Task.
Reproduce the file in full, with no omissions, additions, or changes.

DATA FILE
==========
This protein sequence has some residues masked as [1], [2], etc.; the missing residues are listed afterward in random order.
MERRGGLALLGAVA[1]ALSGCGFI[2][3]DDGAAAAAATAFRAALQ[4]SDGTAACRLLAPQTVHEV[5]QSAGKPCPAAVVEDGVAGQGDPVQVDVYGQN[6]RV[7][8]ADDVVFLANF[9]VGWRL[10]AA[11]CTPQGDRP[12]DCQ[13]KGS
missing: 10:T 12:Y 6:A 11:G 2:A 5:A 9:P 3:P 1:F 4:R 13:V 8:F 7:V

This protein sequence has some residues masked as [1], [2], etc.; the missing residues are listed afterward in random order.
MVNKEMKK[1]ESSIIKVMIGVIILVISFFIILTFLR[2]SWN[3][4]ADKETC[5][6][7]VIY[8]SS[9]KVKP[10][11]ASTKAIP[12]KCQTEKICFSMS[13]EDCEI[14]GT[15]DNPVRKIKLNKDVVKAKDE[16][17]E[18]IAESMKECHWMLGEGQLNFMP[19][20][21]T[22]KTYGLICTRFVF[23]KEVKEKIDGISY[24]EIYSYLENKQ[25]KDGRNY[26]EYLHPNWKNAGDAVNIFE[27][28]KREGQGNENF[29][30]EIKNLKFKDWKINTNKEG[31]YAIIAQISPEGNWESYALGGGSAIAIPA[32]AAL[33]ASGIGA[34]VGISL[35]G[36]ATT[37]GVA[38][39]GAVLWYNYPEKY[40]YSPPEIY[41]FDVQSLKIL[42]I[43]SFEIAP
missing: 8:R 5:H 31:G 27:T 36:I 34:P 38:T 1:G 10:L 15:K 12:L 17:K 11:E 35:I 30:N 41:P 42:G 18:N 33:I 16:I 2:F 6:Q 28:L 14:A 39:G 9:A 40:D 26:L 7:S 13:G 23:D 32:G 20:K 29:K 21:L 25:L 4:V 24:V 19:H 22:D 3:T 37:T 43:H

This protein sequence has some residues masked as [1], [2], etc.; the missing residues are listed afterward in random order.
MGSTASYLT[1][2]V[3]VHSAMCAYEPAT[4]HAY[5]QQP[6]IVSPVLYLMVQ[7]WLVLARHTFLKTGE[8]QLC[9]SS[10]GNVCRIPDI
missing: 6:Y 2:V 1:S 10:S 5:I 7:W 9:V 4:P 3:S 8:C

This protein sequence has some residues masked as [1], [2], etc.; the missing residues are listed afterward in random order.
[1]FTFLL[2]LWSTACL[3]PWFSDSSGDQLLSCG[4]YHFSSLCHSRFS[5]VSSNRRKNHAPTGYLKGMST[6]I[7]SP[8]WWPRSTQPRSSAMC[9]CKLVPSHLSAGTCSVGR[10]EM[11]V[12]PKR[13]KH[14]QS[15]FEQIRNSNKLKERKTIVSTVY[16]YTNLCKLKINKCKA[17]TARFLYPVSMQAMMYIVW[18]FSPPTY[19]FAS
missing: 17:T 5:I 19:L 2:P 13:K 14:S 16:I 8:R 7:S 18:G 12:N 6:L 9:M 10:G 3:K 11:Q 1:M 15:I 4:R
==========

This protein sequence has some residues masked as [1], [2], etc.; the missing residues are listed afterward in random order.
MERRGGLALLGAVA[1]ALSGCGFI[2][3]DDGAAAAAATAFRAALQ[4]SDGTAACRLLAPQTVHEV[5]QSAGKPCPAAVVEDGVAGQGDPVQVDVYGQN[6]RV[7][8]ADDVVFLANF[9]VGWRL[10]AA[11]CTPQGDRP[12]DCQ[13]KGS
missing: 10:T 12:Y 6:A 11:G 2:A 5:A 9:P 3:P 1:F 4:R 13:V 8:F 7:V

This protein sequence has some residues masked as [1], [2], etc.; the missing residues are listed afterward in random order.
MVNKEMKK[1]ESSIIKVMIGVIILVISFFIILTFLR[2]SWN[3][4]ADKETC[5][6][7]VIY[8]SS[9]KVKP[10][11]ASTKAIP[12]KCQTEKICFSMS[13]EDCEI[14]GT[15]DNPVRKIKLNKDVVKAKDE[16][17]E[18]IAESMKECHWMLGEGQLNFMP[19][20][21]T[22]KTYGLICTRFVF[23]KEVKEKIDGISY[24]EIYSYLENKQ[25]KDGRNY[26]EYLHPNWKNAGDAVNIFE[27][28]KREGQGNENF[29][30]EIKNLKFKDWKINTNKEG[31]YAIIAQISPEGNWESYALGGGSAIAIPA[32]AAL[33]ASGIGA[34]VGISL[35]G[36]ATT[37]GVA[38][39]GAVLWYNYPEKY[40]YSPPEIY[41]FDVQSLKIL[42]I[43]SFEIAP
missing: 8:R 5:H 31:G 27:T 36:I 34:P 38:T 1:G 10:L 15:K 12:L 17:K 11:E 35:I 30:N 41:P 42:G 18:N 33:I 16:I 2:F 6:Q 28:L 14:A 39:G 9:A 40:D 26:L 7:S 13:G 23:D 32:G 20:K 29:K 21:L 25:L 4:V 24:V 19:H 22:D 3:T 37:T 43:H

This protein sequence has some residues masked as [1], [2], etc.; the missing residues are listed afterward in random order.
MGSTASYLT[1][2]V[3]VHSAMCAYEPAT[4]HAY[5]QQP[6]IVSPVLYLMVQ[7]WLVLARHTFLKTGE[8]QLC[9]SS[10]GNVCRIPDI
missing: 6:Y 2:V 1:S 10:S 5:I 7:W 9:V 4:P 3:S 8:C

This protein sequence has some residues masked as [1], [2], etc.; the missing residues are listed afterward in random order.
[1]FTFLL[2]LWSTACL[3]PWFSDSSGDQLLSCG[4]YHFSSLCHSRFS[5]VSSNRRKNHAPTGYLKGMST[6]I[7]SP[8]WWPRSTQPRSSAMC[9]CKLVPSHLSAGTCSVGR[10]EM[11]V[12]PKR[13]KH[14]QS[15]FEQIRNSNKLKERKTIVSTVY[16]YTNLCKLKINKCKA[17]TARFLYPVSMQAMMYIVW[18]FSPPTY[19]FAS
missing: 17:T 5:I 19:L 2:P 13:K 14:S 16:I 8:R 7:S 18:G 12:N 6:L 9:M 10:G 3:K 11:Q 1:M 15:I 4:R